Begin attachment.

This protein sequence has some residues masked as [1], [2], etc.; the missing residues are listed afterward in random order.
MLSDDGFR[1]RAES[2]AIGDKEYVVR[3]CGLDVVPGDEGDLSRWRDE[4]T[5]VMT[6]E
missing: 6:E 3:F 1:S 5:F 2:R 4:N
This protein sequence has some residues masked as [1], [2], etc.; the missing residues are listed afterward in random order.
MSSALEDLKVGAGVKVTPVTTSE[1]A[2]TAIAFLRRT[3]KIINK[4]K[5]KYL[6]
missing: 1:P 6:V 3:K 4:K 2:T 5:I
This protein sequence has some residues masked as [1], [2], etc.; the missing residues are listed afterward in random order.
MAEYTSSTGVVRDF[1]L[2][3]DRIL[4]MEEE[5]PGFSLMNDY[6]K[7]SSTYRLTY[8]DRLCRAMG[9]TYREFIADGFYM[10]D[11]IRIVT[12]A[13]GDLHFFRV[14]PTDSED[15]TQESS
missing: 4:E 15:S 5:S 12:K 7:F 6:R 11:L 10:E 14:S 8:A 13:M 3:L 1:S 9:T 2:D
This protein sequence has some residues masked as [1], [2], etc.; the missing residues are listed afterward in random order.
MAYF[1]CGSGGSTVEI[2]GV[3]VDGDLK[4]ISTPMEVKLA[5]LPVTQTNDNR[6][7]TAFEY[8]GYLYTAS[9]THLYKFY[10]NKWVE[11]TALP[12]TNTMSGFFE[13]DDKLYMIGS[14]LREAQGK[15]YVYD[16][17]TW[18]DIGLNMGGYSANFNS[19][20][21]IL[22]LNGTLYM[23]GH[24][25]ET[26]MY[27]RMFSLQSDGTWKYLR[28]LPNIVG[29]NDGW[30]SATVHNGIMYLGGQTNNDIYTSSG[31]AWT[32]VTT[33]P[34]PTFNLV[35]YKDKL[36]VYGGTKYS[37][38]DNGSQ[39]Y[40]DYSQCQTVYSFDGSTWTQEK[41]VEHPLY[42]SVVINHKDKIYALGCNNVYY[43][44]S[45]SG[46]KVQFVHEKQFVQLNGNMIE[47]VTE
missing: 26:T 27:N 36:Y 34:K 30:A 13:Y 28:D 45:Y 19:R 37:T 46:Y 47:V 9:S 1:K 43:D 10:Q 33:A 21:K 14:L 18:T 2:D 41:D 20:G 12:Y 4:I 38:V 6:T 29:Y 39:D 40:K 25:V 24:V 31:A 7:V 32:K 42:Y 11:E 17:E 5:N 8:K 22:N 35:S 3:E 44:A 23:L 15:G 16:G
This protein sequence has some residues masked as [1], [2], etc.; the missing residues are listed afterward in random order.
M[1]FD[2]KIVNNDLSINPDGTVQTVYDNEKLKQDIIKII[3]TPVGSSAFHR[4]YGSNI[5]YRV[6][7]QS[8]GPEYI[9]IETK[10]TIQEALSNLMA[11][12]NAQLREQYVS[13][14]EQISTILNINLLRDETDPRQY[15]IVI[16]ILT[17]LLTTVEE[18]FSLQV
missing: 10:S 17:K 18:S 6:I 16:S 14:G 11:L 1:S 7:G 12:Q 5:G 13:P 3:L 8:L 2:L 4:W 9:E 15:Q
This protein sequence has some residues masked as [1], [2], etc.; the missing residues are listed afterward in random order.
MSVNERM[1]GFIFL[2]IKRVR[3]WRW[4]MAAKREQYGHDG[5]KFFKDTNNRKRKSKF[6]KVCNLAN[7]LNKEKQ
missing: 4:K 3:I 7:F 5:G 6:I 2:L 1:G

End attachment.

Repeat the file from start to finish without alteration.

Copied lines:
This protein sequence has some residues masked as [1], [2], etc.; the missing residues are listed afterward in random order.
MLSDDGFR[1]RAES[2]AIGDKEYVVR[3]CGLDVVPGDEGDLSRWRDE[4]T[5]VMT[6]E
missing: 6:E 3:F 1:S 5:F 2:R 4:N
This protein sequence has some residues masked as [1], [2], etc.; the missing residues are listed afterward in random order.
MSSALEDLKVGAGVKVTPVTTSE[1]A[2]TAIAFLRRT[3]KIINK[4]K[5]KYL[6]
missing: 1:P 6:V 3:K 4:K 2:T 5:I
This protein sequence has some residues masked as [1], [2], etc.; the missing residues are listed afterward in random order.
MAEYTSSTGVVRDF[1]L[2][3]DRIL[4]MEEE[5]PGFSLMNDY[6]K[7]SSTYRLTY[8]DRLCRAMG[9]TYREFIADGFYM[10]D[11]IRIVT[12]A[13]GDLHFFRV[14]PTDSED[15]TQESS
missing: 4:E 15:S 5:S 12:K 7:F 6:R 11:L 10:E 14:S 8:A 13:M 3:L 1:S 9:T 2:D
This protein sequence has some residues masked as [1], [2], etc.; the missing residues are listed afterward in random order.
MAYF[1]CGSGGSTVEI[2]GV[3]VDGDLK[4]ISTPMEVKLA[5]LPVTQTNDNR[6][7]TAFEY[8]GYLYTAS[9]THLYKFY[10]NKWVE[11]TALP[12]TNTMSGFFE[13]DDKLYMIGS[14]LREAQGK[15]YVYD[16][17]TW[18]DIGLNMGGYSANFNS[19][20][21]IL[22]LNGTLYM[23]GH[24][25]ET[26]MY[27]RMFSLQSDGTWKYLR[28]LPNIVG[29]NDGW[30]SATVHNGIMYLGGQTNNDIYTSSG[31]AWT[32]VTT[33]P[34]PTFNLV[35]YKDKL[36]VYGGTKYS[37][38]DNGSQ[39]Y[40]DYSQCQTVYSFDGSTWTQEK[41]VEHPLY[42]SVVINHKDKIYALGCNNVYY[43][44]S[45]SG[46]KVQFVHEKQFVQLNGNMIE[47]VTE
missing: 26:T 27:N 36:Y 34:K 30:A 13:Y 28:D 45:Y 19:R 37:T 46:Y 47:V 9:S 1:K 43:D 10:Q 33:A 21:K 14:L 18:T 2:D 41:D 20:G 12:Y 4:I 38:V 6:T 29:Y 39:D 40:K 25:V 24:V 31:A 7:V 32:K 42:Y 11:E 17:E 5:N 8:K 22:N 35:S 3:E 44:A 23:L 15:G 16:G
This protein sequence has some residues masked as [1], [2], etc.; the missing residues are listed afterward in random order.
M[1]FD[2]KIVNNDLSINPDGTVQTVYDNEKLKQDIIKII[3]TPVGSSAFHR[4]YGSNI[5]YRV[6][7]QS[8]GPEYI[9]IETK[10]TIQEALSNLMA[11][12]NAQLREQYVS[13][14]EQISTILNINLLRDETDPRQY[15]IVI[16]ILT[17]LLTTVEE[18]FSLQV
missing: 10:S 17:K 18:S 6:I 16:S 14:G 11:L 1:S 7:G 12:Q 5:G 13:P 3:L 8:L 2:L 4:W 9:E 15:Q
This protein sequence has some residues masked as [1], [2], etc.; the missing residues are listed afterward in random order.
MSVNERM[1]GFIFL[2]IKRVR[3]WRW[4]MAAKREQYGHDG[5]KFFKDTNNRKRKSKF[6]KVCNLAN[7]LNKEKQ
missing: 4:K 3:I 7:F 5:G 6:I 2:L 1:G